In conclusion, as I said, VAR was a success for me in Russia. It added to the drama of the CL. But this summer, due primarily I believe to the above-mentioned rule changes, VAR referral has been detrimental to the viewing pleasure of spectators.

This is NOT a match-going v TV spectator issue as some contrive to make it. It is not an ‘Americanisation’ of the ‘British game’ as others have claimed. It is simply one more evolution in the game of (professional) football.

There has long been a debate about why football doesn’t have a video review system. Previously, under Sepp Blatter, FIFA opposed it. Now, they promote it. It is not intended to guarantee 100% accuracy in its decision making. It needs to be refined, slicker and quicker, less intrusive to the flow of the game.

Oh! And it needs greater transparency.

Why, in other sports, live in the stadium, is the decision making process beamed to the paying audience, but not in football? Are football supporters not considered ‘mature’ enough to be allowed that view?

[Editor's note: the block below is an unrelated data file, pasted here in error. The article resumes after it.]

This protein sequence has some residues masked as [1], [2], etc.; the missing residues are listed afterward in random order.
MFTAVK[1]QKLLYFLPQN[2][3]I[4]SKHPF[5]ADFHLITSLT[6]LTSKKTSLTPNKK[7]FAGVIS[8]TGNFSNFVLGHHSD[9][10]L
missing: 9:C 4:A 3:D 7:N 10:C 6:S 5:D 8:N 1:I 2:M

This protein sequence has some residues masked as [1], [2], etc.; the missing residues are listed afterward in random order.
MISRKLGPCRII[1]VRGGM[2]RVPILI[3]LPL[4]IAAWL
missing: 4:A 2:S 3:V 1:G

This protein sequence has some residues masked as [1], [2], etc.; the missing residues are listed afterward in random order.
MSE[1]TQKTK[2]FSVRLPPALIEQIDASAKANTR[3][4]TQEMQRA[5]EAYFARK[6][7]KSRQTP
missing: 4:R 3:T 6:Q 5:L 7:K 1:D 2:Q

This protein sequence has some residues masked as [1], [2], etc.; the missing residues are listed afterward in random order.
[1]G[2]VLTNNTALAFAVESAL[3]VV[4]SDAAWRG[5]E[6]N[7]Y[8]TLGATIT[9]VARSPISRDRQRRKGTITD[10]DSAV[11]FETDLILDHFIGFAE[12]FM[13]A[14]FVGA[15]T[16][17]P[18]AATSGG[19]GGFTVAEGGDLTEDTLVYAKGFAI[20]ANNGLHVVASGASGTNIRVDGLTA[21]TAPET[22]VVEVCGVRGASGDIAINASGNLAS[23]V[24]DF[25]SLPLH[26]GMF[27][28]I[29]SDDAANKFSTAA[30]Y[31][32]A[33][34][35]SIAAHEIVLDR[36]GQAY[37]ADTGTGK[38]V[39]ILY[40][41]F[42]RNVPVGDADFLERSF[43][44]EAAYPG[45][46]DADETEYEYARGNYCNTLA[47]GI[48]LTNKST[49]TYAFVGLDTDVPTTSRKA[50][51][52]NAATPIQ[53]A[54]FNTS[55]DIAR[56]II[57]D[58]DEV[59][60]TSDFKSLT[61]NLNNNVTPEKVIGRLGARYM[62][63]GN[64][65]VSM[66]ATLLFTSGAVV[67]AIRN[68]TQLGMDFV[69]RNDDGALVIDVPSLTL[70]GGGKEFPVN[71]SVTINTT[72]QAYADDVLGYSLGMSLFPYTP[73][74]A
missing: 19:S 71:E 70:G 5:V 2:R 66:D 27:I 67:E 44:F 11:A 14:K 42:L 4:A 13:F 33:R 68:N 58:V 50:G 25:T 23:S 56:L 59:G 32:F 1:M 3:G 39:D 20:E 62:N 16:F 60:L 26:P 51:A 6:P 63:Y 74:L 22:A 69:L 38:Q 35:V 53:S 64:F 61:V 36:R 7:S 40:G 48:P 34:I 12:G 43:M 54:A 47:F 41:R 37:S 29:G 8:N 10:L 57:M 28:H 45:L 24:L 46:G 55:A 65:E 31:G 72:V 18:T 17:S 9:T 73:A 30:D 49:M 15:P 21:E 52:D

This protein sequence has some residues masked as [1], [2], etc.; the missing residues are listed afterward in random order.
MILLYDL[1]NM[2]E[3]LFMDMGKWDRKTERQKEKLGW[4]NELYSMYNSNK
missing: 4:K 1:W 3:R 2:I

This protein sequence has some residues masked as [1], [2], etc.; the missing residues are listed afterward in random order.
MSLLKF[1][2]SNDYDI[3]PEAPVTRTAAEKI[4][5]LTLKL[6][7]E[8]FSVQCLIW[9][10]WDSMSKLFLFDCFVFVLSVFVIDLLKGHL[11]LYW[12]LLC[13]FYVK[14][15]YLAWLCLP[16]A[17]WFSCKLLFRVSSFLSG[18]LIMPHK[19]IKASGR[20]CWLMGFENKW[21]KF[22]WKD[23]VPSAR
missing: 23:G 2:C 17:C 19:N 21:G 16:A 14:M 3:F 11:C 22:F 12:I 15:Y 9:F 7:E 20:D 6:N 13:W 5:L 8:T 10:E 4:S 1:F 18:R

So – yep! – I’m personally less enamoured of VAR this summer than I was last summer. But I figure it’s here to stay and the authorities will recognize the improvements they need to make not to ‘damage’ ‘the product’ and alienate its audience.

I guess that places me alongside Mike Gaynes on the VAR question.

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Reader Comments (52)

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Ray Roche
1 Posted 09/07/2019 at 16:47:40